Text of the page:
Mandeville, LA – Exclusive Transcript – “Let me just interject something really quick here and resay that this is Professor Dr. Kevin Gutzman, who is, in some of our opinions and in the opinion of many of your colleagues, the eminent James Madison scholar of our time. There is one other that you mention and you’re flattered that he reviewed your book and gave it his approbation. We’re not talking about someone who has a casual relationship with the works of James Madison.” Check out today’s transcript for the rest…
Begin Mike Church Show Transcript
Mike: Let me just interject something really quick here and resay that this is Professor Dr. Kevin Gutzman, who is, in some of our opinions and in the opinion of many of your colleagues, the eminent James Madison scholar of our time. There is one other that you mention and you’re flattered that he reviewed your book and gave it his approbation. We’re not talking about someone who has a casual relationship with the works of James Madison.
Number two, because we have a lot of stuff to get into, Kevin, I want to steer the next part of our discussion here in this direction with Professor Gutzman. As I pointed out, and I was just repeating what Albert Taylor Bledsoe had said, at the end of the day, it doesn’t really matter what James Madison said in a letter. What matters is: What did the State of Virginia do? What did the Federal Convention of 1787 do? Madison went in with a plan and had his hat handed to him. What did the Virginia Ratification Debate do? Again, he didn’t get his way. What did the Virginia Assembly of 1798 do? It doesn’t matter what he wrote in a letter. What did Taylor and his colleagues accomplish? Those are acts of a legislature. They’re not letters. They’re actually law. This is how they actually dealt with it. To say that just because Madison wrote a letter that that’s the final word on the whole shebang is preposterous. How many members of the Virginia Assembly were there at that time, Kevin, over 100, right?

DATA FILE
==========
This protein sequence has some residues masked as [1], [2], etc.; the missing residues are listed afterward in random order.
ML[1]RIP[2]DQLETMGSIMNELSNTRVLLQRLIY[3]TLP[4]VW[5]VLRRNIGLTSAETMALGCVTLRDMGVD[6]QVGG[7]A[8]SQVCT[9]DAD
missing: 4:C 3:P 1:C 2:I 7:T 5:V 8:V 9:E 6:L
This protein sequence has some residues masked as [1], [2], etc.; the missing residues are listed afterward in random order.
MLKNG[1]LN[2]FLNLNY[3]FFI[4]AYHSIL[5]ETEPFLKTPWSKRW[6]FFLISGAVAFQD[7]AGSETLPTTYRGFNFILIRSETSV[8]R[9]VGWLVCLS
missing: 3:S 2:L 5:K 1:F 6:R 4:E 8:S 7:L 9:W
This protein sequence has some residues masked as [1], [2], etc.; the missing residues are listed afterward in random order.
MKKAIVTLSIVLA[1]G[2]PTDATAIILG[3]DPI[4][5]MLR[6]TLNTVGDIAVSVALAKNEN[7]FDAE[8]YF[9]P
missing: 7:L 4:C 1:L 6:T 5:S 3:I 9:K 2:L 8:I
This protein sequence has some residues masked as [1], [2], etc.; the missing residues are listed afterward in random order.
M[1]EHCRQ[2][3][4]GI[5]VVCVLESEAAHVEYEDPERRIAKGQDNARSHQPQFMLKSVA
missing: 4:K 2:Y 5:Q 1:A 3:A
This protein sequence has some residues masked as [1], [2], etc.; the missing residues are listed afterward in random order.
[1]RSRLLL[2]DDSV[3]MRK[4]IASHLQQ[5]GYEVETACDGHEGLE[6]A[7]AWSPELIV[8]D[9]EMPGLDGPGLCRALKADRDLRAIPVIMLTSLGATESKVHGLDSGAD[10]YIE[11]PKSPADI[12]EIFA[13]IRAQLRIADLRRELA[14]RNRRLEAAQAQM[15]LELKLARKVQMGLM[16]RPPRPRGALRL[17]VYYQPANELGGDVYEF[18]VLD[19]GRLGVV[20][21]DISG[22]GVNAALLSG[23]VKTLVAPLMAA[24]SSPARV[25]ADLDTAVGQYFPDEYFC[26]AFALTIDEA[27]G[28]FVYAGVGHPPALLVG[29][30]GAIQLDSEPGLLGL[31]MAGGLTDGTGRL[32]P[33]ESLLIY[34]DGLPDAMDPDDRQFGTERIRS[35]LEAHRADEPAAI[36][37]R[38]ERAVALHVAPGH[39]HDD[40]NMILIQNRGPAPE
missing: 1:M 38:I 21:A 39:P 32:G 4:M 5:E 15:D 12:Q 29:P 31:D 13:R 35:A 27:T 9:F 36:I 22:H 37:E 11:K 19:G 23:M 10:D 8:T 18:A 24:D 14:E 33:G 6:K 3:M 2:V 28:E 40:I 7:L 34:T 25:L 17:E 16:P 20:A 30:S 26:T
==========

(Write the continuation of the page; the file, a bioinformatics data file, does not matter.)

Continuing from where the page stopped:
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Kevin Gutzman: Well, when they finally took the vote on the Virginia Resolution, 163 people voted. I’m not sure how many didn’t vote. There were at least 163 members of the House of Delegates. Madison was not a member of the House of Delegates in 1798. That’s the other thing I wanted to get to. Actually, I was hinting at the point you’re making now when I said
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Even if James Madison in 1830 did have this opinion, Madison wasn’t some saint whose sanctity we’re supposed to emulate. The reason we might care about his opinion of something is that he was involved in framing it. He had the authority of the people because he was their representative at the time. In this case, we have him not involved in the legislative discussion. In 1830, he wasn’t a representative of the people at the time. This simply failed as a mode of argumentation. Of course, Levin goes from there to say: I know everything and nobody else knows anything and the Tenth Amendment Center is a bunch of kooks.
Mike: They are bent on undermining or undoing our precious republic.
Gutzman: The republic for Levin apparently is one in which even when Congress is acting in a way that is contrary to the Constitution, that must be upheld. This is not the version of constitutionalism certainly that Virginians in 1798 stood for. It wasn’t the one they had ratified in 1788 either. Nobody ever said ratify this Constitution and then we have to uphold whatever the Congress does even when it’s unconstitutional. Nobody would have ratified the Constitution on that understanding.
End Mike Church Show Transcript